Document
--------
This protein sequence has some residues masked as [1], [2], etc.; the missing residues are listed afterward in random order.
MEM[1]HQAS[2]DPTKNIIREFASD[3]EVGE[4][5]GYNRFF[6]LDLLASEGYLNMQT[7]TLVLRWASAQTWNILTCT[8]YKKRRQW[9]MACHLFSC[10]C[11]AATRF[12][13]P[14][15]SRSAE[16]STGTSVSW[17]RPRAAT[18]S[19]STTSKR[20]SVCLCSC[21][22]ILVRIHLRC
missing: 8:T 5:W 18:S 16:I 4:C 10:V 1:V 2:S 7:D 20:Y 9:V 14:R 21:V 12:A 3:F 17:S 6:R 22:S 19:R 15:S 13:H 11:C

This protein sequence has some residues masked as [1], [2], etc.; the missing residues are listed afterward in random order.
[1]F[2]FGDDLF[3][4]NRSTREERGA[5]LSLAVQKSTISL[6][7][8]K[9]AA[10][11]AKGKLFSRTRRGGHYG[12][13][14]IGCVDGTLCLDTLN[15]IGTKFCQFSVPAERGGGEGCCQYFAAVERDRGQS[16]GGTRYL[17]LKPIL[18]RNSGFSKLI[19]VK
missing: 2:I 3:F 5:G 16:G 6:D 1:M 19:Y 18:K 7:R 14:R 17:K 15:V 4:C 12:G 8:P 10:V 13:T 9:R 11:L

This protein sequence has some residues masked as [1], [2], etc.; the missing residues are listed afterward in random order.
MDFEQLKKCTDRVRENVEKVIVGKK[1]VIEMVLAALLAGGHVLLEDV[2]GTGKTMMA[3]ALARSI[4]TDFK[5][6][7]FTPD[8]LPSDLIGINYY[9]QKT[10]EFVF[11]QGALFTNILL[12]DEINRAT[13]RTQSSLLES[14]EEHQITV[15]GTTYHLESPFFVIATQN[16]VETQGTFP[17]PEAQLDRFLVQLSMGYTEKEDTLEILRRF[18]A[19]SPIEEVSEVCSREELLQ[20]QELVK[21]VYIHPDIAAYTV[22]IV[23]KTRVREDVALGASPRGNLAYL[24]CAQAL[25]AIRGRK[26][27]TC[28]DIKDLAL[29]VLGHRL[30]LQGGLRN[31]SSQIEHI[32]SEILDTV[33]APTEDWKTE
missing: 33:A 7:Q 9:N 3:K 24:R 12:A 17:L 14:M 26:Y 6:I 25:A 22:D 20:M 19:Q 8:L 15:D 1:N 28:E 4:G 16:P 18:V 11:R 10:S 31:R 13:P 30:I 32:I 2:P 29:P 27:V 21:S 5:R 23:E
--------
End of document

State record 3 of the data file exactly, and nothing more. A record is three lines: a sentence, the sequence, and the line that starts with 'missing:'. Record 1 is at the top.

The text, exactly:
This protein sequence has some residues masked as [1], [2], etc.; the missing residues are listed afterward in random order.
MDFEQLKKCTDRVRENVEKVIVGKK[1]VIEMVLAALLAGGHVLLEDV[2]GTGKTMMA[3]ALARSI[4]TDFK[5][6][7]FTPD[8]LPSDLIGINYY[9]QKT[10]EFVF[11]QGALFTNILL[12]DEINRAT[13]RTQSSLLES[14]EEHQITV[15]GTTYHLESPFFVIATQN[16]VETQGTFP[17]PEAQLDRFLVQLSMGYTEKEDTLEILRRF[18]A[19]SPIEEVSEVCSREELLQ[20]QELVK[21]VYIHPDIAAYTV[22]IV[23]KTRVREDVALGASPRGNLAYL[24]CAQAL[25]AIRGRK[26][27]TC[28]DIKDLAL[29]VLGHRL[30]LQGGLRN[31]SSQIEHI[32]SEILDTV[33]APTEDWKTE
missing: 33:A 7:Q 9:N 3:K 24:R 12:A 17:L 14:M 26:Y 6:I 25:A 22:D 20:M 19:Q 8:L 15:D 1:N 28:E 4:G 16:P 18:V 11:R 10:S 31:R 13:P 30:I 32:I 2:P 29:P 27:V 21:S 5:R 23:E